By Lizzie Gadd
I’ve heard it said among landscape photographers, “Keep walking until you see what you want to see”. Get past the distracting objects. Go further than the norm. Go the extra mile to find that perfect perspective.
The same sort of mindset can be applied to any type of photography. I remember realizing about eight years ago how much of a difference it makes to take that extra step with each shoot. To come up with ideas on how to bump a photo from mediocre to awesomeness.
The first “going the extra mile” moment I can remember was when I wanted to portray myself as a woman of the wilderness. Like, a truly wild woman of the wilderness.
Like, full on cave-woman style. Like… face completely covered with coal and mud smudges, branches and leaves weaved into my back-combed hair, and wearing a ragged torn up sheet for clothes. I wanted to go all out. I thought it would be most effective.
And it was certainly effective, when a group of teenage kids skipping school to go on a “forest walk” (smoking weed) stumbled across my cave-woman self-portrait shoot in the woods. To this day I’m not sure who was more horrified – me, staring silently at the kids while internally super panicking and not knowing how to explain myself… or the kids, staring in wide-eyed silence right back at me, mouths agape for the longest 10 seconds of my life before they all turned around and retraced their steps back into the woods as if a bear were on their heels.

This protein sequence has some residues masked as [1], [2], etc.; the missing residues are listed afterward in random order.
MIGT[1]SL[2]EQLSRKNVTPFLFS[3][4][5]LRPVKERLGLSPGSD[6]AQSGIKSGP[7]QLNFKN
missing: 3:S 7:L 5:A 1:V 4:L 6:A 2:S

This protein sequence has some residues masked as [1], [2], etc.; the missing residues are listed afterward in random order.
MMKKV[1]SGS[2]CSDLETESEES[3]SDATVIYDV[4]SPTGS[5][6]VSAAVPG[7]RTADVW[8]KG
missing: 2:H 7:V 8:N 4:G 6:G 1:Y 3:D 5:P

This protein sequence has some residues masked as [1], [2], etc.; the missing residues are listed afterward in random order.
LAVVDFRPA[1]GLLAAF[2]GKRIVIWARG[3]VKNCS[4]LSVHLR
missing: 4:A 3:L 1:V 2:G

I think that’s when I realized just how much “wow” factor going the extra mile can bring. Although I haven’t really applied that wow factor in cave-woman style since, I’ve taken the “going the extra mile” mindset into most of my shoots thereafter – whether that means hiking further to get to better locations, wearing a dress in a blizzard, climbing up a sewage waterfall, walking straight into a half-frozen lake to get the shot.
Over years of shooting, I’ve learned how just going a few extra steps (whether literally or creatively) can turn a good shot into a great shot.
I’m going to include three more fun story examples with the three photos below – each of these photos unexpectedly became some of my most well-known work to date after I decided to go the extra mile to bring them to life.
1. The Slime Log
Originally I was going to stand next to the tree roots, looking nonchalantly out into the foggy distance… as I seem to do… quite a lot. But after a few test shots, the idea struck me that this photo would be so much cooler if I were perched on top of the log. Turns out, with a tree that is buried under lake water for 11 out of 12 months of the year, a climbing attempt is rather a slimy ordeal. Flash forward to nearly 10 minutes later, I somehow managed to slither my way up and over the top ledge, where I proceeded to face away from the camera (mostly to hide the thick dark green slime covering the entire front side of my body).
But, as I predicted, the extra struggle to get up there was worth it. The photo instantly became one of my favourites.
2. The Rainy Lake
You’ve probably seen several of my self-portraits where I’ve gone the extra mile to wade into this particular lake for several photoshoots.